By Akintola Omigbodun (Dr)
A new school year is starting and this gives us the opportunity to take a look at how we prepare our children for an uncertain future. About 30 or so years ago, one of the political parties, the Unity Party of Nigeria, had a four-cardinal programme centred on free education, free health, full employment and integrated rural development. One thing that was noticeable then was that most politicians spoke about the first two items in the programme but said very little about the other two items. In some instances, the politicians could not remember what the other two items were when they were making public presentations.
We have free education but a lot of youth unemployment. Governor Fashola of Lagos State aptly demonstrated what a good parent should do when he advised his son to acquire some carpentry skills. Our civilization started with agriculture and as we discovered various resources and developed implements for harnessing these resources for our use, we made our living circumstances more convenient.
The young man who sets about acquiring carpentry skills would learn that we have to create things from our resources if our civilization is to make progress. He would understand that one has to be guided and mentored by someone who has certain skills if one is to acquire those skills, he would appreciate that you learn by doing things.
The result is that when he has acquired the carpentry skills he would be willing to apply his hands at doing other things not related to carpentry. He could readily decide that he would want to become a surgeon, engineer, sculptor, lawyer, etc because he has the confidence that there is some thing he is already skilled at doing.
Employment should involve the creation of economic value and when our inputs give us outputs of greater value than the inputs, we talk of our being productive. There is an adage that says work is the antidote to poverty. About 10 or so years ago, there was a conference held in Abuja of persons, groups, communities, local governments, state governments and the federal government which produced an Interim Poverty Reduction Strategy Paper for Nigeria.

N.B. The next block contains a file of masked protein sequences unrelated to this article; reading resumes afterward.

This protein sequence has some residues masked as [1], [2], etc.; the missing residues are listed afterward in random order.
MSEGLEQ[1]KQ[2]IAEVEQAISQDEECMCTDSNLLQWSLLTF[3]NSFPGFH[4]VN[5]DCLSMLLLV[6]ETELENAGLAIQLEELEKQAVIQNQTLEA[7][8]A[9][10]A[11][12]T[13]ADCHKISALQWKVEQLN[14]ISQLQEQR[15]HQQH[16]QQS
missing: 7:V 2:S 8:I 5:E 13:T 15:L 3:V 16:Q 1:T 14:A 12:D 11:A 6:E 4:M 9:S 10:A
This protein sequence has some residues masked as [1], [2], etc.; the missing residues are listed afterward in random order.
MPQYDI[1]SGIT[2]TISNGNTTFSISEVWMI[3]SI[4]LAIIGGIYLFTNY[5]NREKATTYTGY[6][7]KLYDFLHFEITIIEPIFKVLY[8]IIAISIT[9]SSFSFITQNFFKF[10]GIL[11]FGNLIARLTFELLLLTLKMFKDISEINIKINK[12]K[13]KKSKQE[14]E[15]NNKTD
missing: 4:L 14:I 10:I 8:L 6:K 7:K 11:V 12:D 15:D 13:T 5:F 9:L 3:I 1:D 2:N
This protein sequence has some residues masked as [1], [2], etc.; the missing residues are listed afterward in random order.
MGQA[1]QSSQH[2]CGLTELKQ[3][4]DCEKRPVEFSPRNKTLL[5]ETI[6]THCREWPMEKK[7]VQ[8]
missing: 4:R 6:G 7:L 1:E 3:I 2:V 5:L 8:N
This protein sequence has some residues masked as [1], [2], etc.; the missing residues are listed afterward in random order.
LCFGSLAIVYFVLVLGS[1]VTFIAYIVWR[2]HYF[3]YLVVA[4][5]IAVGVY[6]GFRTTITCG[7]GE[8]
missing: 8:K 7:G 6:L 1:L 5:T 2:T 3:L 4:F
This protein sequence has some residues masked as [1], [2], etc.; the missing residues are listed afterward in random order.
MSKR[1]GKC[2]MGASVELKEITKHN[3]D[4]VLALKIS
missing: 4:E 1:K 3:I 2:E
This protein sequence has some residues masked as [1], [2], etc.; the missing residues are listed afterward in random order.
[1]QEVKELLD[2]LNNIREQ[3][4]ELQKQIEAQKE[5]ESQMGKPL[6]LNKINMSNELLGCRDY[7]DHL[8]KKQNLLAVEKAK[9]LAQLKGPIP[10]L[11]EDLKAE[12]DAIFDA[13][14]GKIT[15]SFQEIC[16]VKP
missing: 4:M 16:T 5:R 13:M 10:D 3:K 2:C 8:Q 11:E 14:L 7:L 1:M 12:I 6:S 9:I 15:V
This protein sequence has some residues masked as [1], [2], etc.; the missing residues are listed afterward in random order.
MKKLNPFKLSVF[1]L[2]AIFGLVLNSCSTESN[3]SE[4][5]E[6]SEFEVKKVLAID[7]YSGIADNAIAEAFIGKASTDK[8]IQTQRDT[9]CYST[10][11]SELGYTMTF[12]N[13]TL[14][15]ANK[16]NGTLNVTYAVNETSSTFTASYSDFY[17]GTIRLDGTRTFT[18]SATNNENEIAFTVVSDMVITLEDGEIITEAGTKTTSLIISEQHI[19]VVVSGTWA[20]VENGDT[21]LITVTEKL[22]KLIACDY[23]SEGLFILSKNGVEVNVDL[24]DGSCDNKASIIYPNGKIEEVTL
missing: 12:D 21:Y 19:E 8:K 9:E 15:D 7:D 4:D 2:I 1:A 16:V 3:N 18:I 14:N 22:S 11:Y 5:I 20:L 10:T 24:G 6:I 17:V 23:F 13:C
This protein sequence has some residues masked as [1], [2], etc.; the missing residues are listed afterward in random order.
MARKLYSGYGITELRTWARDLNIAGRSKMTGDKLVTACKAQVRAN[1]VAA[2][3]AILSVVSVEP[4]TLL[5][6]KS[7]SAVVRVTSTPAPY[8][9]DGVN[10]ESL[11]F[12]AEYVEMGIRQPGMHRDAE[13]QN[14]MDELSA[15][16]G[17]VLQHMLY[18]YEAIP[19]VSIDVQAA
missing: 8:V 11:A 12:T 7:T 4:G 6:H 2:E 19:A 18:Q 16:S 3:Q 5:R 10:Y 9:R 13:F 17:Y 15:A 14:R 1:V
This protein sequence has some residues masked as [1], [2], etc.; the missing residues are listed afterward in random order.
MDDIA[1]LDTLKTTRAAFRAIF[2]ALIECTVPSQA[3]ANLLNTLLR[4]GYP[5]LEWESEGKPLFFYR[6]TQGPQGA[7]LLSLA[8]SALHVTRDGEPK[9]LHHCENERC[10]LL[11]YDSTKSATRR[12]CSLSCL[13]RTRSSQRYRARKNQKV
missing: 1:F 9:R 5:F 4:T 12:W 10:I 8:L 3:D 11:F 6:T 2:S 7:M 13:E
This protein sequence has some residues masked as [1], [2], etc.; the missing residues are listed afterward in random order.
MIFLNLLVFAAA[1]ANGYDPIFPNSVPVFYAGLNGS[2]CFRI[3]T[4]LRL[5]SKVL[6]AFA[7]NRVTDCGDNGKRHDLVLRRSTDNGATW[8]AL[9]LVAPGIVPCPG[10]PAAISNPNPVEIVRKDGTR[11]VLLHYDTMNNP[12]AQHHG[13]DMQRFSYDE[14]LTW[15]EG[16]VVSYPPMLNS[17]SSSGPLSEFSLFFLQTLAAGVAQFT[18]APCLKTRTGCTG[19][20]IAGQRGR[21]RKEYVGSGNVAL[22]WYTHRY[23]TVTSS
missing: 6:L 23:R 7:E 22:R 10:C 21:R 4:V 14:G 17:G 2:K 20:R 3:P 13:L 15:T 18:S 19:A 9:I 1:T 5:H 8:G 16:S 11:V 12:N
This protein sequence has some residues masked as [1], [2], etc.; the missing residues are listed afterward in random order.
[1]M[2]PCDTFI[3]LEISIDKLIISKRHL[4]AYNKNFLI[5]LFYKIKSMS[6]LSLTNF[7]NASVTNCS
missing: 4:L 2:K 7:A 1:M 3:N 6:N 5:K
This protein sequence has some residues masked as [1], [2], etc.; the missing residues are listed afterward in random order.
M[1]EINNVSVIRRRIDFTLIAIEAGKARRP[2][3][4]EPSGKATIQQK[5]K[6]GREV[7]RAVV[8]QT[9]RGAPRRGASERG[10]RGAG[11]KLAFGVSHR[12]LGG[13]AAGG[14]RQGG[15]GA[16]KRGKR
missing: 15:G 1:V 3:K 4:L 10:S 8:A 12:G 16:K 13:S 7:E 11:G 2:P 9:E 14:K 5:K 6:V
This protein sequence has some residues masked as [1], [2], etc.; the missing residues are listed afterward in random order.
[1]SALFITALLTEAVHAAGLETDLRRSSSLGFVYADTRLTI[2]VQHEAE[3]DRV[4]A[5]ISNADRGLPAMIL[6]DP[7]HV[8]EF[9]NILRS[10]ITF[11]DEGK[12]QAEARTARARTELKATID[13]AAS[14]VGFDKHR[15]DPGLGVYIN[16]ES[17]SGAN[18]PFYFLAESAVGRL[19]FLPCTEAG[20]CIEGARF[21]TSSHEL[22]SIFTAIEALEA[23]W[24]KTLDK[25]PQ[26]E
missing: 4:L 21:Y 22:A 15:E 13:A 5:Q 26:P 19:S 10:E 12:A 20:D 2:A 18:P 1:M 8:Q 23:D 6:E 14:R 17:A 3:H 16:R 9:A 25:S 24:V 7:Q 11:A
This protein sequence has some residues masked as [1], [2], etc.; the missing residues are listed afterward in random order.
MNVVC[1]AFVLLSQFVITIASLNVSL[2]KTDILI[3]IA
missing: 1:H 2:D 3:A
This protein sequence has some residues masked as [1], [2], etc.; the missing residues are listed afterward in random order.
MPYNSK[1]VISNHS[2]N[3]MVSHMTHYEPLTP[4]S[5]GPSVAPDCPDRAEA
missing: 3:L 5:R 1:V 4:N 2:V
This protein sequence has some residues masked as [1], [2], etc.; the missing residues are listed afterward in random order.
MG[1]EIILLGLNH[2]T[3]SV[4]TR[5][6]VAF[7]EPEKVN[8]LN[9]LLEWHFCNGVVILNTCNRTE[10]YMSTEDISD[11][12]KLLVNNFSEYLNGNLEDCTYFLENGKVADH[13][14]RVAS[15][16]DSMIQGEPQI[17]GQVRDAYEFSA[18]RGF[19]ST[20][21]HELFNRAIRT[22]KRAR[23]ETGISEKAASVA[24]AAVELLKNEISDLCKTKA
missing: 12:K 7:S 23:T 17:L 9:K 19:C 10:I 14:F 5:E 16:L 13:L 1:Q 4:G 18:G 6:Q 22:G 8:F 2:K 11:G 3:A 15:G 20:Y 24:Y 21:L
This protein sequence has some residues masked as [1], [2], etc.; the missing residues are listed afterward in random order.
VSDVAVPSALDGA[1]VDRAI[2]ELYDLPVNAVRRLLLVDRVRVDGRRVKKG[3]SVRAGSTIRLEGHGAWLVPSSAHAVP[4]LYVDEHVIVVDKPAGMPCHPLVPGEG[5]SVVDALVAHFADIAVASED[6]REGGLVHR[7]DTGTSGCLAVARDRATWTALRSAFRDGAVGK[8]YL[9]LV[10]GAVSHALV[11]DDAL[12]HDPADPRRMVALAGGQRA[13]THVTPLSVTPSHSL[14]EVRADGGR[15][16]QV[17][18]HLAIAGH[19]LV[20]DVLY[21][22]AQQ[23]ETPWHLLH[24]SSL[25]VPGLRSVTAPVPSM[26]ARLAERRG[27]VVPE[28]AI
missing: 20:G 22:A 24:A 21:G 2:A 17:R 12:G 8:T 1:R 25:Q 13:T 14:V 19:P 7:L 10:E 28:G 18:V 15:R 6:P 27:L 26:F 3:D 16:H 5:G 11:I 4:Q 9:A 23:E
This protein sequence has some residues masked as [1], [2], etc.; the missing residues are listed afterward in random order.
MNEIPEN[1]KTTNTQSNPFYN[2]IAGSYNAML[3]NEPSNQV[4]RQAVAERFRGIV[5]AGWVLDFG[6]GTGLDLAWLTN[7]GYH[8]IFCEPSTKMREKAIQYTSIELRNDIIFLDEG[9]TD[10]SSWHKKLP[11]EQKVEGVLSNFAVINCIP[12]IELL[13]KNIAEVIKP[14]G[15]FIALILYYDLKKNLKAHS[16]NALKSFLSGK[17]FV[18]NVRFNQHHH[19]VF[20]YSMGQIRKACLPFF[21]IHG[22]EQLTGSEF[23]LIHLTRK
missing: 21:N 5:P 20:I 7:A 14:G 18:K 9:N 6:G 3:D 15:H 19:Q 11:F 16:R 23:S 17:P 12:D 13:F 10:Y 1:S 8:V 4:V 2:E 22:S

The paper indicated that the highest priority would be given to agriculture and rural development for poverty reduction and food security. The paper also listed policy initiatives in health, primary education, secondary education, tertiary education, small and medium enterprises, energy, transport, communications, water supply and sanitation as well as housing that would lead to an improvement in the living conditions of the population. The paper included institutional arrangements at local government, state government and federal government levels for dealing with poverty reduction issues.
The paper identified cross cutting issues amongst which it was acknowledged that malaria is endemic in Nigeria and is a major cause of morbidity and mortality affecting all age groups. There was also the mention of a plan of action for science and technology. The question that arises is how much of all these have been communicated to our children and youth who are drifting into unemployment and poverty.
One often reads statements indicating that the products of our schools and universities do not have the skills required by employers. Any employer should be willing to train his or her employees because any employee who wishes to remain employed must constantly enhance his skills either to meet technological advances or to match the changing needs of an employer.
We do not have a core technology that we are selling to other countries in order to create wealth. Rather, we are buying television sets, cars, machinery, rice, wheat and other goods from other countries and our substantial export is petroleum crude. We have to get our children to understand that they have to develop skills that would lead to the eradication of malaria and skills that would make food readily available to the population.
There is a natural curiosity in children and we must encourage them to acquire knowledge and develop a spirit of inquiry. We must encourage them to learn by doing things because whatever one gains from doing things expands the range of ideas one will be able to generate. We must let our children appreciate the value of education and hard work.
Several years ago, I spent a year living in a village on the banks of the river Sokoto working on a road and bridge construction project. The communities nearby were rural and the major economic activity was agricultural. However, tomatoes were neither grown nor eaten in any of these communities and the tomatoes we ate during that year came from over 100 kilometres away. Can a child in any of these communities understand the significance of tomatoes in other people’s lives? In the next few weeks, we shall take a look at primary education, secondary education and tertiary education.